Making, reading, writing

Newly minted clamshell box for first in a series of atlas fold books

Newly minted clamshell box for first in a series of atlas fold books

Brass cast made during lost wax process of alligator toe from Louisiana

Brass cast made during lost wax process of alligator toe from Louisiana

After a week-long box making class with Barbara Mauriello at The Center for Book Arts, two brass casting sessions and a bookbinding class last week I found myself immersed in making things, which uses a different zone in the brain than writing. Reading supplements ideas, thinking expands them and making can become the result.

I am in the middle of researching a new atlas fold book that will be the second in a very long series of artists books that include maps, writing via letterpress, and other forms of bookish expression. When these things are evolving I find it not the time for long narratives on WordPress. Twitter, with its flits and snippets of ideas serves me better.

I did take a jaunt over to the Metropolitan Museum in Manhattan on Tuesday to unwind and look at frames. Prints will be the subject of investigation on Sunday when they have a talk on Durer’s Melencolia I:

A tiny ivory book from the Met's collection

A tiny ivory book from the Met’s collection


Paper, Paper Everywhere

Rag paper making at Jim Croft's Old Ways workshop.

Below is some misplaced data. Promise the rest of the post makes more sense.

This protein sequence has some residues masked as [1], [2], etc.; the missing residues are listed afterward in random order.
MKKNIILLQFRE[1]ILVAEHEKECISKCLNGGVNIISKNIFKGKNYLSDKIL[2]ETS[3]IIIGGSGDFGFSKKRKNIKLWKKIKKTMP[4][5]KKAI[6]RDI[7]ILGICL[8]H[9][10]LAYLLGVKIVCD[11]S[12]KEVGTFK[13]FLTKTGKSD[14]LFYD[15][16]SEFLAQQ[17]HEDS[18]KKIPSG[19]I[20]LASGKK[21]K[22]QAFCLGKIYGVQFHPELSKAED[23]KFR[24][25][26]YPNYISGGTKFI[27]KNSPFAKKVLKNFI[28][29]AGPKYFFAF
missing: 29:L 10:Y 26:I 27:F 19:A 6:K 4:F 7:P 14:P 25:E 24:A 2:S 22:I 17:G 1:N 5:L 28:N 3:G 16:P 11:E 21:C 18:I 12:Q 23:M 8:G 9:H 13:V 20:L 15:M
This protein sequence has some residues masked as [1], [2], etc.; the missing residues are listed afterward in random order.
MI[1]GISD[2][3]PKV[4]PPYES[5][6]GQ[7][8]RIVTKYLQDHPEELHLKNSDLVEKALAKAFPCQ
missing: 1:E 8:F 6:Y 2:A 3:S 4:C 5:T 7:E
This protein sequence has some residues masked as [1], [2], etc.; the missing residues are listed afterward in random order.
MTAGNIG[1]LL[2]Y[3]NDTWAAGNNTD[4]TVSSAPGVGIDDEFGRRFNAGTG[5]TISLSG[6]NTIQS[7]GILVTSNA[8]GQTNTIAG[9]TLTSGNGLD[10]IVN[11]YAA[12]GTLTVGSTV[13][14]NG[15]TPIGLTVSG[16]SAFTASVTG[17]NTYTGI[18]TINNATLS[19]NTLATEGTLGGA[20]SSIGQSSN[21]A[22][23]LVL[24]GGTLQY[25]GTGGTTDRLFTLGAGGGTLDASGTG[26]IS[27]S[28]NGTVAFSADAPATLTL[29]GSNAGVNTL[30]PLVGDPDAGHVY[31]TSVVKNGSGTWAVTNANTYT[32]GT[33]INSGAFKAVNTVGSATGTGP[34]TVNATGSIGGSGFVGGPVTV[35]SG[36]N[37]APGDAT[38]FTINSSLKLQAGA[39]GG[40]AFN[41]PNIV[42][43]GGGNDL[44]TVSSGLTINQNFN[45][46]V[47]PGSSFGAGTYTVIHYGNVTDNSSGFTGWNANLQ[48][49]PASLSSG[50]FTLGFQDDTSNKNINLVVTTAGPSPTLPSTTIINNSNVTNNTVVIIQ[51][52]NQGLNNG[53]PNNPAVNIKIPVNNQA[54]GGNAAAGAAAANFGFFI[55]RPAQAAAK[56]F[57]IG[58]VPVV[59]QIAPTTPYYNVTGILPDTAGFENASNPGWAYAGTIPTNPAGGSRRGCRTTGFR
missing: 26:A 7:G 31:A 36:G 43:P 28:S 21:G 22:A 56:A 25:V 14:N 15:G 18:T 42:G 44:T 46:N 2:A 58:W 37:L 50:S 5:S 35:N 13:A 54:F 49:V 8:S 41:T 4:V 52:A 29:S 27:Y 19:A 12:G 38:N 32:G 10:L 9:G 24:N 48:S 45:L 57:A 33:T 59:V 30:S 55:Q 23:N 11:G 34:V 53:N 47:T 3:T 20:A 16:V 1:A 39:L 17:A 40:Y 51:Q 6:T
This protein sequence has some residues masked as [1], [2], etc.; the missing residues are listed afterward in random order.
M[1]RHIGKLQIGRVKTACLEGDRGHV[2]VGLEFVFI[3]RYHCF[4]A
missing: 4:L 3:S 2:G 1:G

Rag paper making at Jim Croft’s Old Ways workshop.

It’s generally at your fingertips even in this electronic world often under your nose but is as invisible as a tree in a forest. In fact, it can be made from one. The answer to the implied riddle is Paper. In the hands of Nicholas Basbanes, the wonderfully ubiquitous item has a diverse history that is compelling when connecting points of common and not so common knowledge. Within the pages of On Paper: The Everything of Its Two-Thousand-Year History is many surprises of information making this long and well-documented tale a pleasure to read. Basbanes has the ability to spin a yarn with recorded facts of time and place, along with impressive access–even the CIA at one point. It is an adventure worth pursuing. The volume is for the general reader as well as the scholar. The bibliography is filled with tributaries large and small. Within the text there are also references of people, places and other books to be explored.

Some have found the inclusion of so many aspects of paper jump parts of the story in an unnecessary way. If you’re a person who is also fascinated with everything, you won’t be disappointed. You will learn the names and narratives of the important to the pedestrian, forgers to sensitive document purveyors, ending with a 9/11 postscript. This was not a distraction for me but an extraordinary case in point about the incredible journey a piece of paper can have in its ability to charge or change history.

Check out his website at To hear him speak at length follow this link (50 minute interview on NPR)
Find a library near you to get a copy on loan: